On Sunday I shared my mum's rose water, and as it's been so long since I tasted cake, and I had that dream over a week ago about a delicious slice of cake which has haunted me ever since, I decided to go through the rose water process again to create a purer finish and use it to make naturally-flavoured rose cakes.
I sourced my ingredients locally, too, with dairy and eggs from the Sunday farm market, so I'm quite certain they're even better than they would be otherwise. Because ethics.
For the cakes:
100g local butter, softened
50g unrefined sugar, like Billington's
2 local eggs, medium
100g all-purpose flour (or whole meal for more nutrition*)
1 tsp baking powder
50ml local milk
For the filling:
strawberries (or local strawberry jam)
100ml local cream
1 tbsp unrefined sugar
* it won't taste or feel like bread, I promise!
1. Heat the oven to 180C/350F/gas mark 4 and grease or line a square cake tin.
2. Cream together the softened butter and the sugar, then add the egg.
3. Combine the flour and baking powder and sieve into the mixture a little at a time.
4. Mix in the milk and the rose water and combine until it's all thoroughly mixed.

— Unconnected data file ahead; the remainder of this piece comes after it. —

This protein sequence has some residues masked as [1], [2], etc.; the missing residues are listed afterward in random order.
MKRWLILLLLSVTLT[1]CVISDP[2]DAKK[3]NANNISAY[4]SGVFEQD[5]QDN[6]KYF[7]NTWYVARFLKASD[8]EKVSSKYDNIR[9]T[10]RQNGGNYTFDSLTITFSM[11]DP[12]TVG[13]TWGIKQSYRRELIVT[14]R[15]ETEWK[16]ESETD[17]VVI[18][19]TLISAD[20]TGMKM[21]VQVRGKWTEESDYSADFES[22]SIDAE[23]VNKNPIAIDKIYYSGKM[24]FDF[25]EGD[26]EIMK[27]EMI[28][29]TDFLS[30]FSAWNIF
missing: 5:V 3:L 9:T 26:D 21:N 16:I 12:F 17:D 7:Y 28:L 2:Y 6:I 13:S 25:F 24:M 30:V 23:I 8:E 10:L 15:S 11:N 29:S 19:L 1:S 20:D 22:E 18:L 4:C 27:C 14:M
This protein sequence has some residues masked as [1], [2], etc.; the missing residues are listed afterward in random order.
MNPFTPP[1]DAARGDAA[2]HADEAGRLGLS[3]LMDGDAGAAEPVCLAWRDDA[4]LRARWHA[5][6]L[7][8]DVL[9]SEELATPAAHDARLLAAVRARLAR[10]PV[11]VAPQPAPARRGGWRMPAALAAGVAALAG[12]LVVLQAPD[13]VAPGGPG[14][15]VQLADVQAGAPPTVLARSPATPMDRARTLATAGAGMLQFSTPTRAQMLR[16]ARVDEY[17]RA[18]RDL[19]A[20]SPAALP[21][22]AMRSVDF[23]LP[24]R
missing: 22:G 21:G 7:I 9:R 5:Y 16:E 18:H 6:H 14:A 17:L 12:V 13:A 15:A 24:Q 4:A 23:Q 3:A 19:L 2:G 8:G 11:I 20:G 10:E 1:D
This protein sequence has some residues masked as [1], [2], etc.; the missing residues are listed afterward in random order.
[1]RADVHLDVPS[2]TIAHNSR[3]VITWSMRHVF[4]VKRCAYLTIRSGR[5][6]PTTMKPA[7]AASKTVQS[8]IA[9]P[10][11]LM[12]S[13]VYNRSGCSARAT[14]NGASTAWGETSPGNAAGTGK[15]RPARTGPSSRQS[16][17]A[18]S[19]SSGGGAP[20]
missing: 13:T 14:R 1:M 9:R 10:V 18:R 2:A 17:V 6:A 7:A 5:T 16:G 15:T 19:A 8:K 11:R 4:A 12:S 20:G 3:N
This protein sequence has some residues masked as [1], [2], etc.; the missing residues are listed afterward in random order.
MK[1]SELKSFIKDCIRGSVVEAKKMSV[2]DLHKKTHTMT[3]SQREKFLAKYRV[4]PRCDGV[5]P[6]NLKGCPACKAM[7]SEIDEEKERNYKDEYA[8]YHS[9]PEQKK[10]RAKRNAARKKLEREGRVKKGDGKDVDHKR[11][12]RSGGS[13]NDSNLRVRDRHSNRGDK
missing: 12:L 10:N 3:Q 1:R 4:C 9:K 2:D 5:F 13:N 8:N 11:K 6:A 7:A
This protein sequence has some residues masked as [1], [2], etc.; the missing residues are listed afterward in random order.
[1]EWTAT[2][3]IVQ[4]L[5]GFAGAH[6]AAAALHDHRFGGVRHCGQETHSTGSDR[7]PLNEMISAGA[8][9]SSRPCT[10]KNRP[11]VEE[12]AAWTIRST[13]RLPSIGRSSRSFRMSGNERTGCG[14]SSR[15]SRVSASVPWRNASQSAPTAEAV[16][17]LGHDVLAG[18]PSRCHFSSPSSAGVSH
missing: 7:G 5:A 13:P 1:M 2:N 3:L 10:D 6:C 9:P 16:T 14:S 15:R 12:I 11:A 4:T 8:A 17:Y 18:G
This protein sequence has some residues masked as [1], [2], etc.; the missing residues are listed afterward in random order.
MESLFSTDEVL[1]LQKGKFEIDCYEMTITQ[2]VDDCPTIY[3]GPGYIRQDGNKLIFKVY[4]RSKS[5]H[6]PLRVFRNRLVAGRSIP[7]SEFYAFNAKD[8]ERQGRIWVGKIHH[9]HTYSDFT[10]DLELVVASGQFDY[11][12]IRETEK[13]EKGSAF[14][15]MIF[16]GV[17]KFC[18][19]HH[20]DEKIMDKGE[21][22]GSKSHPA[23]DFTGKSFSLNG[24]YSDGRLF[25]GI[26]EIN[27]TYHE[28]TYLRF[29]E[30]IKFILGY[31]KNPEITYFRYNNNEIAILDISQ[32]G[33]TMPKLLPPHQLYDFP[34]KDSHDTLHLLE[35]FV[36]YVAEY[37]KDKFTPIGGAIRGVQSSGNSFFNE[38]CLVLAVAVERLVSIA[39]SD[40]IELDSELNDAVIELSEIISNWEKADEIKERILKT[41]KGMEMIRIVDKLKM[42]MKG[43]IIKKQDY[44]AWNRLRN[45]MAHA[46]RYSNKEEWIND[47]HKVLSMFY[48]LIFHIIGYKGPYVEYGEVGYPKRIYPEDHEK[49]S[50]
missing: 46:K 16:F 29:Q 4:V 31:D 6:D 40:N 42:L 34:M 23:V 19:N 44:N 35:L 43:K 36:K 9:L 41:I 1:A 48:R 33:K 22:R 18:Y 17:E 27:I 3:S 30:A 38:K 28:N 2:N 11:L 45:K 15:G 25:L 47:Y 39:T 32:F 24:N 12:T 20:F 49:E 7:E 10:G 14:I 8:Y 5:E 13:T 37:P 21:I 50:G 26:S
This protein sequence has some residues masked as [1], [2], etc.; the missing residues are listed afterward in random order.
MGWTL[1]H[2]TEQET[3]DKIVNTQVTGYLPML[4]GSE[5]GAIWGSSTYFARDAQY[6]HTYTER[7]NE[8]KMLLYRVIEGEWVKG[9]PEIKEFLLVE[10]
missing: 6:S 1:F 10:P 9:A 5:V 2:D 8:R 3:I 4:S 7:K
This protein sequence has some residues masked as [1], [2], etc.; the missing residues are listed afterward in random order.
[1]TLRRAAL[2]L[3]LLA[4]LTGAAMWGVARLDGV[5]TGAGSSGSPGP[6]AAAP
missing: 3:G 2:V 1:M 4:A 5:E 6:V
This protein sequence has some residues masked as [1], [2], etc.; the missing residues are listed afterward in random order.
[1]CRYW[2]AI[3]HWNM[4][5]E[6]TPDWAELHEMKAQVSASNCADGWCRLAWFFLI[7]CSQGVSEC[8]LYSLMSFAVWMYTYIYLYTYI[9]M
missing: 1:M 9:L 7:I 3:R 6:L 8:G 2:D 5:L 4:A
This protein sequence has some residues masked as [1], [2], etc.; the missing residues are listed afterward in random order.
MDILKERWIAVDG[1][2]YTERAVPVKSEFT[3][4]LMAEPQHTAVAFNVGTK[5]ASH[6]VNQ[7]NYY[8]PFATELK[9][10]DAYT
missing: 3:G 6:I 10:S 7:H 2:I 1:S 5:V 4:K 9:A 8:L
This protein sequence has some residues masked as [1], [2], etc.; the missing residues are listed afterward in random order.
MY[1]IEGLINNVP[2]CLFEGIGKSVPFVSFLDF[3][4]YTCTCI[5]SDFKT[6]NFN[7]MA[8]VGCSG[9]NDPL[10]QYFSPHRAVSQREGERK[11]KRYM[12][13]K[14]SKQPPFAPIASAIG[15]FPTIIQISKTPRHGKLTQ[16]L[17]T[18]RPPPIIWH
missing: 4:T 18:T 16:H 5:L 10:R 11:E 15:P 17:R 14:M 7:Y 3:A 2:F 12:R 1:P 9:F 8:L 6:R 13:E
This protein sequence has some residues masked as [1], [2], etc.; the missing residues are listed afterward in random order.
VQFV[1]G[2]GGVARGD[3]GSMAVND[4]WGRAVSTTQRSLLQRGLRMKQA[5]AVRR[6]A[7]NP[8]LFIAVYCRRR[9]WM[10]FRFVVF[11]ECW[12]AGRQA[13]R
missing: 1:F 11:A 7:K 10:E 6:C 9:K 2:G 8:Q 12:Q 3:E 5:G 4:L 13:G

5. Transfer the mixture to the prepared tin, then put in the oven for 20 minutes or until a toothpick comes out clean - all ovens are different, it may take 25-30 minutes for some.
6. Meanwhile, combine the cream and sugar in a bowl and chill when mixed, then slice the strawberries, setting aside the prettiest and neatest slice of each for the top of the cakes.
7. When the cake is done, take it out of the oven and cut it through the middle. Use a long, sharp knife, or a cake leveller.
8. Cut the cake then into fingers and set them on a plate or serving tray. Remove the top halves and set them down beside them, but don't place them upside down. The lovely golden 'skin' will get stuck and peel off - I learned this the hard way.
9. Arrange the strawberries along the bottom half of the cake fingers
10. Transfer the cream into a piping bag, ideally using a flat nozzle just to ensure you don't go overboard, then pipe a line down the middle on top of the strawberries.
11. Place the top half of the cake finger on top, then pipe a dollop of cream on the end and set the strawberry on it. I made too little cream because someone stole it, along with some strawberries, so I had only enough to fix the slice in place, not stand it up.
Serve immediately or store in the fridge. The strawberry juice will soak into the bottom half of the cake in about 5-6 hours, and while it tastes divine, it's a bit impractical to eat with fingers, so if you're keeping them overnight, set them in long, narrow paper cases or on strips of trimmed baking paper so they're easier to lift, but spoons may be required, as well as a fork to stab at greedy, sticky hands.